But there may also be a mismatch between the processes of something like the Olympics and architecture as conceived by Hadid. Architecture, for her, is something that should make its presence felt, intervene, change things, perhaps get in the way. Her style seems to be about dynamism and weightless modernity, but her buildings are actually massive. They are slow, not fast. They reflect an old idea, common to Palladio and Le Corbusier, that architects sculpt and shape and compose. Hence her roof, which dips down in the middle to suggest two different spaces within in the overall enclosure, one for swimming and the other for diving.
What London 2012 wants is a great whirring delivery machine, driven by the inexorability of the project’s deadline, where as many details as possible are determined in advance by specifications and regulations. They want architects to slip into the machine noiselessly, if possible with a bit of elegance, like Hopkins Architects at the Velodrome. With Hadid there is more of a grinding and crashing of gears, but she set out to achieve “a really great spatial experience”, and did so.
I am sure that the Aquatic Centre could have been built more cheaply and easily, and without its crashes of permanent and temporary. It is a building that will be at its best after the games, when the flippers have been replaced by the great glass walls, although it will then face a new risk of being too grand for a public pool. The wavy roof risks being too small for the Olympics and too big for its afterlife. It can only be hoped that, whatever plans are made for its future upkeep, they are equal to the ambitions of the structure.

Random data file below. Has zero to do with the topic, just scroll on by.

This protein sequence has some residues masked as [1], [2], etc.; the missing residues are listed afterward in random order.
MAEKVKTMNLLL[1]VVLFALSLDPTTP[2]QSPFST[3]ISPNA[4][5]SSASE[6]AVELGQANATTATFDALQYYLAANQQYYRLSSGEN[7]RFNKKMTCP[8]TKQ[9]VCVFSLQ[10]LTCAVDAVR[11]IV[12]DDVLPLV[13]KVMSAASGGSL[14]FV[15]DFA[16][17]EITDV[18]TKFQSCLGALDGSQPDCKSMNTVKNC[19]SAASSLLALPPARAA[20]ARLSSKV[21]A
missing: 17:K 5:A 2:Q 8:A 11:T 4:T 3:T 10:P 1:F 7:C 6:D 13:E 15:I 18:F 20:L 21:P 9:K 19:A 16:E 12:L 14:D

But, given that the whole £9bn Olympic extravaganza spends money that could have had more prudent and practical uses, it does not seem so terrible that a small fraction of its extravagance should go on a space as magnificent as this. Many hundreds of millions will be flushed away on more boring things, such as consultants’ fees and security that may or may not be necessary.
Lastly, a note to the IOC. While the Centre offers 17,500 seats for watching swimming, only 10,000 will be able to watch diving events. This is in accordance with IOC specifications, which seem to assume that people find diving a bit boring. Evidently, the specification writers haven’t heard of Tom Daley.